SHAPIRO: It feels in a way like there's a national debate right now over your right to exist. And so I wonder, just as a person covering those stories every day, how it feels to be reporting this out as something that your fellow citizens disagree about.

RUMMLER: So this is Orion. To me, it feels like a privilege to be writing about these stories because I think there's a stronger emotional connection, a stronger understanding of what the stakes are for people in these states. I mean, in Arkansas, I've connected with a family. They're raising funds already to move to New Mexico. They've lived in the state for 16 years, and they say they need to go somewhere else that supports their transgender son who's transitioning. And, you know, talking about family - like, I am a transgender man. I've transitioned, and I can connect with them on that level.

SOSIN: So this is Kate. I - the tough part for me is that I'm talking to transgender children who say I don't want to be trans anymore, or I wish that I wasn't who I am, or I don't see a future for myself. That to me is, like, the trauma of these bills. And I cover incarceration in prison abuse, health care, hate crimes, all kinds of really difficult stories - homicides - and those add to burnout, but I think that that burnout is not because I experienced those things myself. There's, like, a second-hand trauma that all journalists feel. There's an added layer sometimes when you recognize that these things are happening because of gender - right? - because these folks are in some way related to your community.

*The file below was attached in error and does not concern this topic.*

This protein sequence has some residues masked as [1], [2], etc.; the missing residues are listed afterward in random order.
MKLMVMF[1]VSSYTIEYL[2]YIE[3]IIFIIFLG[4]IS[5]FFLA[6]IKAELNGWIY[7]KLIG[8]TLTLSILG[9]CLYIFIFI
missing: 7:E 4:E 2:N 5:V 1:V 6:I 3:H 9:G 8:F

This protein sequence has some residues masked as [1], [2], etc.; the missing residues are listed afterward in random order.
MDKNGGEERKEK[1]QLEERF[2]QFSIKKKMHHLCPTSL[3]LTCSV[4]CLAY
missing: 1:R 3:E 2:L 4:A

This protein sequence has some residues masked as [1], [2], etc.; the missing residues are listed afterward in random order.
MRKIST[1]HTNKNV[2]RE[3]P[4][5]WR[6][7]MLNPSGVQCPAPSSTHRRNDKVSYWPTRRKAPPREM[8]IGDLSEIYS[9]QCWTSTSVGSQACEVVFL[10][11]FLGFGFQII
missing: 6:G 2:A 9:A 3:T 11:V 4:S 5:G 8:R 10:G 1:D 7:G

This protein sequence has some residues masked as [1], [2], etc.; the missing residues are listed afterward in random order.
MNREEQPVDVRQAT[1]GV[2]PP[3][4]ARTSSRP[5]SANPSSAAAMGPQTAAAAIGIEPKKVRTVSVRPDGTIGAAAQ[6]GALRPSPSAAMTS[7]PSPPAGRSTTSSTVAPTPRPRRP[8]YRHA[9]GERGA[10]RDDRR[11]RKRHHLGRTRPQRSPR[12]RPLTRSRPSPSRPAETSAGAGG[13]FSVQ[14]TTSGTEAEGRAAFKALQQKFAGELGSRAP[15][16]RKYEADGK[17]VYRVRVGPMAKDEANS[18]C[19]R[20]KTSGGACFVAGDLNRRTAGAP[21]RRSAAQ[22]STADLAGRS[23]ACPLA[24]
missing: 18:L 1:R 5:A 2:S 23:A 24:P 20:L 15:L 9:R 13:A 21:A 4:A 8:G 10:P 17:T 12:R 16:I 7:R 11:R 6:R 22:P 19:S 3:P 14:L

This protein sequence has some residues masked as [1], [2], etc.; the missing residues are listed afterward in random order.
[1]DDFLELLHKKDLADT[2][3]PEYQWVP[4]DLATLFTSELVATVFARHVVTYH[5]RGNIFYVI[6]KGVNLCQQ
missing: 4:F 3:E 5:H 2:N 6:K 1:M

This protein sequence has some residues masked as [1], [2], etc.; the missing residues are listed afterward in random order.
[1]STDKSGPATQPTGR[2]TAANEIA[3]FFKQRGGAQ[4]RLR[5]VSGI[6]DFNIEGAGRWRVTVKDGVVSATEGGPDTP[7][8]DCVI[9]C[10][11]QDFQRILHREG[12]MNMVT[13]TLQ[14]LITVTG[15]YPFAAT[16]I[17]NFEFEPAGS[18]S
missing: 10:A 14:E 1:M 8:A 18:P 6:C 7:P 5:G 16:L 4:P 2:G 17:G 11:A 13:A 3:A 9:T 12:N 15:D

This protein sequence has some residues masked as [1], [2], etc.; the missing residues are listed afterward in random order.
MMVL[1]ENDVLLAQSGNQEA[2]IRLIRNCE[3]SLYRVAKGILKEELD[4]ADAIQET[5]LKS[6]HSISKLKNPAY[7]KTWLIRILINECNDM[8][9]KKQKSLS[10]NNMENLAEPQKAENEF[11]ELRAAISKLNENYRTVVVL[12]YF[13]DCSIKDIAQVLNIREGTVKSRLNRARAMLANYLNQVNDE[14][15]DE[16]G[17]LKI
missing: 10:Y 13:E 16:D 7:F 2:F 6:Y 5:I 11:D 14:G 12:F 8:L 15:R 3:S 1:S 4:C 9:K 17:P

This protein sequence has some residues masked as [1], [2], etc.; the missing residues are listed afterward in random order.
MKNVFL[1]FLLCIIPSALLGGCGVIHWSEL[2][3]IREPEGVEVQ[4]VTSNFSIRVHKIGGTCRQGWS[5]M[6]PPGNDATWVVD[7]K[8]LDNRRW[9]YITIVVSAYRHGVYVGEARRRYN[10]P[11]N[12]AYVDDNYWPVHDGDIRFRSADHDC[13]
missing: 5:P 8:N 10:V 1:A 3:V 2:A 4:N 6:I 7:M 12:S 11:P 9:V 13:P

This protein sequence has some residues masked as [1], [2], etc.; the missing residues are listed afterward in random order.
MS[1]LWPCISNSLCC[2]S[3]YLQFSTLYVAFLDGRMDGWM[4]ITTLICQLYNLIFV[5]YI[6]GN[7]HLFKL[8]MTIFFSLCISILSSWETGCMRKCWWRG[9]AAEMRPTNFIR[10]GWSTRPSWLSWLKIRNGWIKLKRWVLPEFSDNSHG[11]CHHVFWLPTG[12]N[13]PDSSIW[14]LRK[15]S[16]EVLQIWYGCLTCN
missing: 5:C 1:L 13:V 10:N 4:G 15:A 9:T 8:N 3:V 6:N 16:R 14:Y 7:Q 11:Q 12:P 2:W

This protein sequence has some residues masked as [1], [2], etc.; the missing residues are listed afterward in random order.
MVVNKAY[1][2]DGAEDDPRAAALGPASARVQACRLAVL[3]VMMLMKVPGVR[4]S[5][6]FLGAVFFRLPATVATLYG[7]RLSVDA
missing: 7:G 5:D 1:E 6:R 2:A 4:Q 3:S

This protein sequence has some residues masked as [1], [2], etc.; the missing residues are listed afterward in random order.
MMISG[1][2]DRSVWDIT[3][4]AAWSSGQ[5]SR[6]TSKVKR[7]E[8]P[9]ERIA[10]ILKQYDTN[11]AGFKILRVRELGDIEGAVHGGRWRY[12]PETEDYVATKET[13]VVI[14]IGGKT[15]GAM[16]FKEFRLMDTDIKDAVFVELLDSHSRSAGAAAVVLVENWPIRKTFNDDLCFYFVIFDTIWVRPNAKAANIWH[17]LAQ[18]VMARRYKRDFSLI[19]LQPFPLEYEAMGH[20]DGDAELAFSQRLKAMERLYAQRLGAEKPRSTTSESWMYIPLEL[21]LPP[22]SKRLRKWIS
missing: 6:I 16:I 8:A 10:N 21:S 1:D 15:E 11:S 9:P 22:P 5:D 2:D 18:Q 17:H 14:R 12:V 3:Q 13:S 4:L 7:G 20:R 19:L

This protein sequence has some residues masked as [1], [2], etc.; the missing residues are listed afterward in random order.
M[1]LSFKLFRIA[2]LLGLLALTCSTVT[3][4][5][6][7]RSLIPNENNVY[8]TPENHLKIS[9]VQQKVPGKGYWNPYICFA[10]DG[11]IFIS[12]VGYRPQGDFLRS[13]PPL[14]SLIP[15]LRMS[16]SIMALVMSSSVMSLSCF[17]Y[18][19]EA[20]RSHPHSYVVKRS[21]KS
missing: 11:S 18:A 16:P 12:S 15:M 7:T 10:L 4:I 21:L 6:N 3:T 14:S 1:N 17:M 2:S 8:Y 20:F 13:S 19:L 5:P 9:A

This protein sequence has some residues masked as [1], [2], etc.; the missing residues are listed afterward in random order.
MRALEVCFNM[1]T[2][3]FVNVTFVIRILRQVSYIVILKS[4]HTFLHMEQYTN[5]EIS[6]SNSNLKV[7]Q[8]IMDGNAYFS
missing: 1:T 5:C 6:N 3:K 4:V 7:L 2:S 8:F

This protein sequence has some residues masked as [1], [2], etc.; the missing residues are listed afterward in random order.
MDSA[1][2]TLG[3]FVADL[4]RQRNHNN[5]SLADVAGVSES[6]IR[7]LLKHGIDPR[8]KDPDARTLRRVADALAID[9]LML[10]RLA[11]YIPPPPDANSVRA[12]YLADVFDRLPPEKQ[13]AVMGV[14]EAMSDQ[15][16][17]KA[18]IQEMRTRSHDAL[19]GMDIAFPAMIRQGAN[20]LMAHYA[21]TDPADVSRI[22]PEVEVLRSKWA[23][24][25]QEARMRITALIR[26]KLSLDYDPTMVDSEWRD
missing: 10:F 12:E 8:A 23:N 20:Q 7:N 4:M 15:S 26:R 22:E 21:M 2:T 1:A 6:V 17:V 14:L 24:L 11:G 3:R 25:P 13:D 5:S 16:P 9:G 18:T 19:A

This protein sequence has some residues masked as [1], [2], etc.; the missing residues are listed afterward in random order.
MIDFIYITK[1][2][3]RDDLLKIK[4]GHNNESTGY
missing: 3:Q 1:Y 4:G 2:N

SHAPIRO: You know, this is coming after a summer of racial justice protests where so much of the most powerful reporting we saw came from BIPOC journalists who brought their own experiences to their reporting. And so to conclude, could I ask you to just talk about intersectionality and allyship and the way that you see personal history and lived experience in forming journalism in this moment beyond just the debates over trans rights?

JONES: Yeah. This is Imara. I think that that's a really important point. I think the thing that makes me really effective as a trans journalist is that I know my beat really well. I think that for other communities, quite frankly - like, no one ever says that you're white, so you can't write about white people. And so we need to extend that same consciousness and that same grace to all communities because at the end of the day, as I said before, I'm still a journalist, and we have to trust that everyone in a newsroom is a journalist and knows how to do their job.

SHAPIRO: But I can hear listeners at home screaming, what about objectivity? What about the view from nowhere? (Laughter).

JONES: Well - right. What about objectivity? There is no journalist that is completely objective, and the idea of that is just false. And I think we need to admit that. What we ask for is the ability to be fair. And what we ask for - ultimately, I think our job is to present the truth that we've been able to find using the tools of discernment, reason, skepticism, argument and a logical framework. That's what we're asking journalists to do. That's the job, is to be actually fair, not to be objective because no one is completely objective. It's false.

SHAPIRO: Imara Jones is the creator of TransLash Media. Kate Sosin is a reporter at The 19th, and Orion Rummler is a reporter at Axios.

Thank you all for sharing your insights with us today.

SOSIN: Thank you.

RUMMLER: Thank you so much, Ari.

(SOUNDBITE OF MUSIC) Transcript provided by NPR, Copyright NPR.

Ari Shapiro has been one of the hosts of All Things Considered, NPR's award-winning afternoon newsmagazine, since 2015. During his first two years on the program, listenership to All Things Considered grew at an unprecedented rate, with more people tuning in during a typical quarter-hour than any other program on the radio.
Brianna Scott is currently a producer at the Consider This podcast.
Sarah Handel